You can also find the thermostat in your fridge and tilt it to adjust your temp if it's a mercury switch type.
Change resistance of the sensor if it is electronic. Use a volt meter and check the reading that the thermometer sensor is reading @40 degrees and lower it 25% to get the fridge to go to 50 degrees.

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Old 10-05-2006, 06:15 PM   #7
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Quote:
Originally Posted by dougjones31
You should be able to make due with a timer. You need to have the timer come on more in the daytime than the night because it is hotter in the daytime.....so you need a variable delay setting. Otherwise you will get it to 50 during the day and 40 at night.
Ahh, good point. The timer I have can turn off and on each hour, should I choose to. I'll make the daytime cycles longer. I guess I'll start the first experiment tonight and see what temps i can get.
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Old 10-05-2006, 06:21 PM   #8
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I guess I don't understand what you are doing. What will prevent the refrigerator's own thermostat from cycling on and off during your timer cycles? It goes back to my earlier question, is this for fermenting or lagering? Either way, have you determined the max and minimum your refrigerator will hold utilizing its own controls?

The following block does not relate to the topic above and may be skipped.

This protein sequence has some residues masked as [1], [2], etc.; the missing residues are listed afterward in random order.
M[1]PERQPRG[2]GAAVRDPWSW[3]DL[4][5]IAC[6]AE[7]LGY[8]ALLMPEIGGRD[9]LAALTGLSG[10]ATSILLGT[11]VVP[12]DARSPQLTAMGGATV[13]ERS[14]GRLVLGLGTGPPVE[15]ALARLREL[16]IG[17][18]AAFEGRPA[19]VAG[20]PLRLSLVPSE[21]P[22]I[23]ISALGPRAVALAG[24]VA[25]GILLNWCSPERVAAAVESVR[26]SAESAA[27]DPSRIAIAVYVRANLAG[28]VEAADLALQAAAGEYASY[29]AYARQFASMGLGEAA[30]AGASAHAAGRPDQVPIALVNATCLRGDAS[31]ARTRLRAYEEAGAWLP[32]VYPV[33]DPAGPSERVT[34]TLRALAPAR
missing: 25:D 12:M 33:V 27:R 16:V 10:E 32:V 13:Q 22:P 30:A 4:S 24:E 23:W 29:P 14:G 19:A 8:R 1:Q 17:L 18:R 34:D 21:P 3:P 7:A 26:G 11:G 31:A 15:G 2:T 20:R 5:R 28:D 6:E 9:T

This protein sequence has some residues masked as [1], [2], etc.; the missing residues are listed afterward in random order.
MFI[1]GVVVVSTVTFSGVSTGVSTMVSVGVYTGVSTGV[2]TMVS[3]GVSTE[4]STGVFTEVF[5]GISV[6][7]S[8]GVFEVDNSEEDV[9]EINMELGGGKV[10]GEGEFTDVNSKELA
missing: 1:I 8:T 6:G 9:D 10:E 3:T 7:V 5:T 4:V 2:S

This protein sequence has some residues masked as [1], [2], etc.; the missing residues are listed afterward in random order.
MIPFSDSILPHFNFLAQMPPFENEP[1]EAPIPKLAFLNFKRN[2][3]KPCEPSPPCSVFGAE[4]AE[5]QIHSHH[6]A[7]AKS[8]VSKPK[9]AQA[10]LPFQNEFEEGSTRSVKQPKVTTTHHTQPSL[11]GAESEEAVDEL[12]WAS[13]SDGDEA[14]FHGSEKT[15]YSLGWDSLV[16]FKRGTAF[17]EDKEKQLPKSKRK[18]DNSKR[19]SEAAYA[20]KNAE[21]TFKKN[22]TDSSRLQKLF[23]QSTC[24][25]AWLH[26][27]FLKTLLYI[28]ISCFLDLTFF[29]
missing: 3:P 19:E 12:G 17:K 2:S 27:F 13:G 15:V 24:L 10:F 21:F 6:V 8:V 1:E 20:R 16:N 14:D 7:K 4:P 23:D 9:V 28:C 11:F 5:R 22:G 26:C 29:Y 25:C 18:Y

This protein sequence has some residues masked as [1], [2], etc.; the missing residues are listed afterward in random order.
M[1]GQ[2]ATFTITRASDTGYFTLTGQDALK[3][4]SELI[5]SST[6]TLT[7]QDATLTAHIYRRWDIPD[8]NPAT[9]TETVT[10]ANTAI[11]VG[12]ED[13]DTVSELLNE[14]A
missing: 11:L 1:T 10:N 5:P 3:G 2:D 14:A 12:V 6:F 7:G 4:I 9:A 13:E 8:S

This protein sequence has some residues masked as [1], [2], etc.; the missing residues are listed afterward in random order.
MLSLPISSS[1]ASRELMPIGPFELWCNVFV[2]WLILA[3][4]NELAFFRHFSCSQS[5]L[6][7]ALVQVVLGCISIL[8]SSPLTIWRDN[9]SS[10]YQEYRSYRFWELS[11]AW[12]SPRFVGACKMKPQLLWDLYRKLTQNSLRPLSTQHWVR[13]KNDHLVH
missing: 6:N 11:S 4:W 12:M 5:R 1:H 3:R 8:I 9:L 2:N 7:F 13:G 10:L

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Old 10-05-2006, 06:51 PM   #9
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Quote:
Originally Posted by Brewpastor
I guess I don't understand what you are doing. What will prevent the refrigerator's own thermostat from cycling on and off during your timer cycles? It goes back to my earlier question, is this for fermenting or lagering? Either way, have you determined the max and minimum your refrigerator will hold utilizing its own controls?
I was just looking for a way to obtain fermenting temps. Nothing will prevent the refrigerator's thermostat from cycling, except for the timer which will actually shut the whole fridge off.

Isn't that essentially what the Johnson Controls Controller does? Cycle the power to the fridge on/off based on the temp reading from its thermostat? I just thought that a timer could loosely mimic the function of the controller, without its own temp reading of course.

I understand that i likely won't obtain a steady temperature with this method. I am just looking at a way that I can brew a lager this weekend without the need for a controller.

The max temp my refrigerator will do is 45F. I have not tried to see what the minimum temp can be.
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Old 10-05-2006, 07:05 PM   #10
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OK, I get it now. I think you have a good idea and look forward to hearing how it works out. I had a friend who had a light bulb in his as a heat source to keep the temp up in winter time (outside refrigerator).